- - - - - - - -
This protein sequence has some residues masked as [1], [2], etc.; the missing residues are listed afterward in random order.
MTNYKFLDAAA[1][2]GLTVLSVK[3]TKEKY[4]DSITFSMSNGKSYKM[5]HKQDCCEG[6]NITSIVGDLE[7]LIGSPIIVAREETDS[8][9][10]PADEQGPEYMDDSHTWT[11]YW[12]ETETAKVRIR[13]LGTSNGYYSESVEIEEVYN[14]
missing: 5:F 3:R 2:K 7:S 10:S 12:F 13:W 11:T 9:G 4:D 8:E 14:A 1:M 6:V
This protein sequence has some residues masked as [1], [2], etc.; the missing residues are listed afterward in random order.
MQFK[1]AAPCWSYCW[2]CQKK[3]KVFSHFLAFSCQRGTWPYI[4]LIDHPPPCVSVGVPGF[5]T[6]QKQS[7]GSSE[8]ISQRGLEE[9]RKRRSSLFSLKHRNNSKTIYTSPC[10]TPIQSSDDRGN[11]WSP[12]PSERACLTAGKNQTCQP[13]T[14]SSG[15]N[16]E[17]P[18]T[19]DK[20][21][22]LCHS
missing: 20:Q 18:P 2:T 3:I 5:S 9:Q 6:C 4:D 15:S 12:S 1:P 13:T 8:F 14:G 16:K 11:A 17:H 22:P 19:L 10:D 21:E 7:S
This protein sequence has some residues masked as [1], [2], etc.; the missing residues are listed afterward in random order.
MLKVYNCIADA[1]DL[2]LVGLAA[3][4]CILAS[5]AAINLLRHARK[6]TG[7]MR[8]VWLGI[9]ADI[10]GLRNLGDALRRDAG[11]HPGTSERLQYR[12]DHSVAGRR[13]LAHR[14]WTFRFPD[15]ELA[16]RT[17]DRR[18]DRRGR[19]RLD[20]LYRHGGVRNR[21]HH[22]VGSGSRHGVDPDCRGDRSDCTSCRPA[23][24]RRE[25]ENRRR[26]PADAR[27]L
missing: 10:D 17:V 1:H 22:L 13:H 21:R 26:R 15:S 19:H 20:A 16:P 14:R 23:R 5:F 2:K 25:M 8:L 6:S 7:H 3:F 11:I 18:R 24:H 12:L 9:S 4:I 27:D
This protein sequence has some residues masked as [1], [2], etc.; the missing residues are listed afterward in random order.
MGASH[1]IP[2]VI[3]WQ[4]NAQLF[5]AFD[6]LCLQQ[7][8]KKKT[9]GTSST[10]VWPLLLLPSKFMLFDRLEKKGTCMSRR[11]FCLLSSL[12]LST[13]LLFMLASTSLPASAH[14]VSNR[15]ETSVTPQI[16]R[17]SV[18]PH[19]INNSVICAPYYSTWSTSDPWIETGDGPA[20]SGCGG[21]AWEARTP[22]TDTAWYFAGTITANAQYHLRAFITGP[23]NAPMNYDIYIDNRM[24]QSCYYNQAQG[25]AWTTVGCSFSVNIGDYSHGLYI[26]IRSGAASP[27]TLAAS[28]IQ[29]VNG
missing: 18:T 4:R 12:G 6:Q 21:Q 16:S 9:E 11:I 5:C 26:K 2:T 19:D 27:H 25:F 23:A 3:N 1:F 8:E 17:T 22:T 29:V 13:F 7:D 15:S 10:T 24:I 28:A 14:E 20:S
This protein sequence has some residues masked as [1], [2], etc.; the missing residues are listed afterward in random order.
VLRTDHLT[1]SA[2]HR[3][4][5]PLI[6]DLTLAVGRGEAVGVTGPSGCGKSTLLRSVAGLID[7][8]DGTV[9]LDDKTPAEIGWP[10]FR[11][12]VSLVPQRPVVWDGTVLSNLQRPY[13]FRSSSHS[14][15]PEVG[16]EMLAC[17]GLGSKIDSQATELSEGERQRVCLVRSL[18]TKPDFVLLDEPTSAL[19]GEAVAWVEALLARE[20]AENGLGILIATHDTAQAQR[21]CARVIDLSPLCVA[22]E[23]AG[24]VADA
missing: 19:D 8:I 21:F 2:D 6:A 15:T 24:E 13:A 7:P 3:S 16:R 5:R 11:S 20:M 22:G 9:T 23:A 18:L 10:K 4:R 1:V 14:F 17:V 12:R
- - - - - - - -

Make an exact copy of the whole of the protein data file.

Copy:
This protein sequence has some residues masked as [1], [2], etc.; the missing residues are listed afterward in random order.
MTNYKFLDAAA[1][2]GLTVLSVK[3]TKEKY[4]DSITFSMSNGKSYKM[5]HKQDCCEG[6]NITSIVGDLE[7]LIGSPIIVAREETDS[8][9][10]PADEQGPEYMDDSHTWT[11]YW[12]ETETAKVRIR[13]LGTSNGYYSESVEIEEVYN[14]
missing: 5:F 3:R 2:K 7:S 10:S 12:F 13:W 11:T 9:G 4:D 8:E 14:A 1:M 6:V
This protein sequence has some residues masked as [1], [2], etc.; the missing residues are listed afterward in random order.
MQFK[1]AAPCWSYCW[2]CQKK[3]KVFSHFLAFSCQRGTWPYI[4]LIDHPPPCVSVGVPGF[5]T[6]QKQS[7]GSSE[8]ISQRGLEE[9]RKRRSSLFSLKHRNNSKTIYTSPC[10]TPIQSSDDRGN[11]WSP[12]PSERACLTAGKNQTCQP[13]T[14]SSG[15]N[16]E[17]P[18]T[19]DK[20][21][22]LCHS
missing: 20:Q 18:P 2:T 3:I 5:S 9:Q 6:C 4:D 15:S 12:S 1:P 13:T 8:F 14:G 16:K 11:A 17:H 22:P 19:L 10:D 21:E 7:S
This protein sequence has some residues masked as [1], [2], etc.; the missing residues are listed afterward in random order.
MLKVYNCIADA[1]DL[2]LVGLAA[3][4]CILAS[5]AAINLLRHARK[6]TG[7]MR[8]VWLGI[9]ADI[10]GLRNLGDALRRDAG[11]HPGTSERLQYR[12]DHSVAGRR[13]LAHR[14]WTFRFPD[15]ELA[16]RT[17]DRR[18]DRRGR[19]RLD[20]LYRHGGVRNR[21]HH[22]VGSGSRHGVDPDCRGDRSDCTSCRPA[23][24]RRE[25]ENRRR[26]PADAR[27]L
missing: 10:D 17:V 1:H 22:L 13:H 21:R 26:R 15:S 19:H 20:A 16:P 14:R 23:R 5:F 2:K 25:M 8:L 6:S 7:H 3:F 11:I 18:R 24:H 12:L 9:S 4:I 27:D
This protein sequence has some residues masked as [1], [2], etc.; the missing residues are listed afterward in random order.
MGASH[1]IP[2]VI[3]WQ[4]NAQLF[5]AFD[6]LCLQQ[7][8]KKKT[9]GTSST[10]VWPLLLLPSKFMLFDRLEKKGTCMSRR[11]FCLLSSL[12]LST[13]LLFMLASTSLPASAH[14]VSNR[15]ETSVTPQI[16]R[17]SV[18]PH[19]INNSVICAPYYSTWSTSDPWIETGDGPA[20]SGCGG[21]AWEARTP[22]TDTAWYFAGTITANAQYHLRAFITGP[23]NAPMNYDIYIDNRM[24]QSCYYNQAQG[25]AWTTVGCSFSVNIGDYSHGLYI[26]IRSGAASP[27]TLAAS[28]IQ[29]VNG
missing: 18:T 4:R 12:G 6:Q 21:Q 16:S 9:E 11:I 5:C 26:K 2:T 19:D 27:H 25:F 23:A 3:N 1:F 8:E 17:T 22:T 29:V 13:F 7:D 15:S 10:T 24:I 28:A 14:E 20:S
This protein sequence has some residues masked as [1], [2], etc.; the missing residues are listed afterward in random order.
VLRTDHLT[1]SA[2]HR[3][4][5]PLI[6]DLTLAVGRGEAVGVTGPSGCGKSTLLRSVAGLID[7][8]DGTV[9]LDDKTPAEIGWP[10]FR[11][12]VSLVPQRPVVWDGTVLSNLQRPY[13]FRSSSHS[14][15]PEVG[16]EMLAC[17]GLGSKIDSQATELSEGERQRVCLVRSL[18]TKPDFVLLDEPTSAL[19]GEAVAWVEALLARE[20]AENGLGILIATHDTAQAQR[21]CARVIDLSPLCVA[22]E[23]AG[24]VADA
missing: 19:D 8:I 21:F 2:D 6:A 15:T 24:E 13:A 7:P 3:S 16:R 5:R 11:S 20:M 22:G 9:T 23:A 18:L 10:K 4:R 1:V 14:F 17:V 12:R